The SQL LISTAGG function in Snowflake or Redshift (or STRING_AGG in BigQuery) are aggregation functions that condense textual data into easy-to-view reports. Similar to other aggregation functions (like SUM or MAX), these functions aggregate data according to the column names in a GROUP BY clause.

This is a common pattern for rolling up a column with a large variety of values into a column with less variety.

*You might like: From Spreadsheets to SQL: Step one towards a minimum viable data stack*

**How LISTAGG works in SQL**

*Here’s an example of what it would look like in BigQuery. *

Let’s say we have a table that has cities and companies, and we want to see a list of companies that are located in each city.

In SQL, we would write something like this:

```
SELECT
city,
STRING_AGG(company,', ') AS cityagg
FROM my_table
GROUP BY city;
```

And then we would get a result that looks like this.

**How to LISTAGG in Google Sheets with a Pivot Table**

When I was looking for a solution to this, I found a bunch of solutions that required some pretty hairy amalgamations of the Google Sheets functions like QUERY, FILTER, and JOIN. These all felt overly complex to me because pivot tables provide the same aggregation capability that you’d find by using a GROUP BY clause in SQL.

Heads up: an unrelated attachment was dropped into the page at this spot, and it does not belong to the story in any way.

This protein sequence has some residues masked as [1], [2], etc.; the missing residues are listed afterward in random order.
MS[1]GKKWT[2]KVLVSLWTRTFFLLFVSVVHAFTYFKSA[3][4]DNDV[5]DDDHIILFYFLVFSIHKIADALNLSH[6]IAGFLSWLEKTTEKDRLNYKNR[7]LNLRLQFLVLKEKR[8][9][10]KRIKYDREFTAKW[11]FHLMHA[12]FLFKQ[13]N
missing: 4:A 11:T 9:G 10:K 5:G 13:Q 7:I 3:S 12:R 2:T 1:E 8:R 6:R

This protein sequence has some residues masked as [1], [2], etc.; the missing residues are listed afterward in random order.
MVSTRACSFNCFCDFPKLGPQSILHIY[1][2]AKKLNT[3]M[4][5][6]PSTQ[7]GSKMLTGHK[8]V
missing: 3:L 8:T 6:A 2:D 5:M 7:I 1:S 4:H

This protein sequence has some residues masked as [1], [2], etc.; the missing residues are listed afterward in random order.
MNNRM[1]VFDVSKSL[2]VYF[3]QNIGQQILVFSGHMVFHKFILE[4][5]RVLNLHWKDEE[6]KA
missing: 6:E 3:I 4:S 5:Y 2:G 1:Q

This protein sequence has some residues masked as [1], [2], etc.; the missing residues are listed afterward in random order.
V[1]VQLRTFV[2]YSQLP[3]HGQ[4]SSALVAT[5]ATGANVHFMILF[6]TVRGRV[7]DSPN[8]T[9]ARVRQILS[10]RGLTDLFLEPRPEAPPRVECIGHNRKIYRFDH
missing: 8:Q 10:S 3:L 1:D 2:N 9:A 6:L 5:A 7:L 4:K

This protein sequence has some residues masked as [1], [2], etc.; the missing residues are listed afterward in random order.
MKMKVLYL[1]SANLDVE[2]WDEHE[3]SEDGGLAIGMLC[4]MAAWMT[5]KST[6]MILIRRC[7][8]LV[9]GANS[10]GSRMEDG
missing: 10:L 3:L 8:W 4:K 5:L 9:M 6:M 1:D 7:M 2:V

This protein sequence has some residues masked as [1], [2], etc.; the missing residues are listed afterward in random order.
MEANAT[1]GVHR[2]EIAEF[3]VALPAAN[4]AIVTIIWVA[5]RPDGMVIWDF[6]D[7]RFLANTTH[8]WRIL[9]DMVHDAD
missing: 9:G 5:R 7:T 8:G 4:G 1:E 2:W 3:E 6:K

The problem is that there is no native LISTAGG function in Google Sheets. *Or so I thought!*

In fact, the JOIN function does exactly what the LISTAGG function does in SQL—*it just does it differently*. The JOIN function takes a one-dimensional array and glues them all together with a chosen separator. This is just the same as LISTAGG, but it only works within groups.

The question is, then, how do you get the JOIN function to behave like a LISTAGG function?

It turns out to be quite simple! **The answer is Calculated Fields in pivot tables.**

Performing a LISTAGG-like aggregation in Google Sheets is easy—just three steps:

- Create a pivot table
- Choose one or more fields to pivot into Rows
- For the aggregation Values, choose Calculated Field and use the following formula:

`=JOIN(“, “, your_column_name)`

There are a few things to keep in mind:

- Be sure to “Summarize by” “Custom, “ or else you’ll get a value of 0 for your aggregations.
- Use lowercase column headings without spaces (or use underscores_like_this) for column names in your data. This makes it easier to set up Calculated Fields because the column reference in the Calculated Field must exactly match the column name in your data.
- Uncheck “Show Totals” because this will list all possible values in the LISTAGG’ed column. That could end up being one really long value!

That’s it! Let me know in the comments if anything is unclear. Happy aggregating!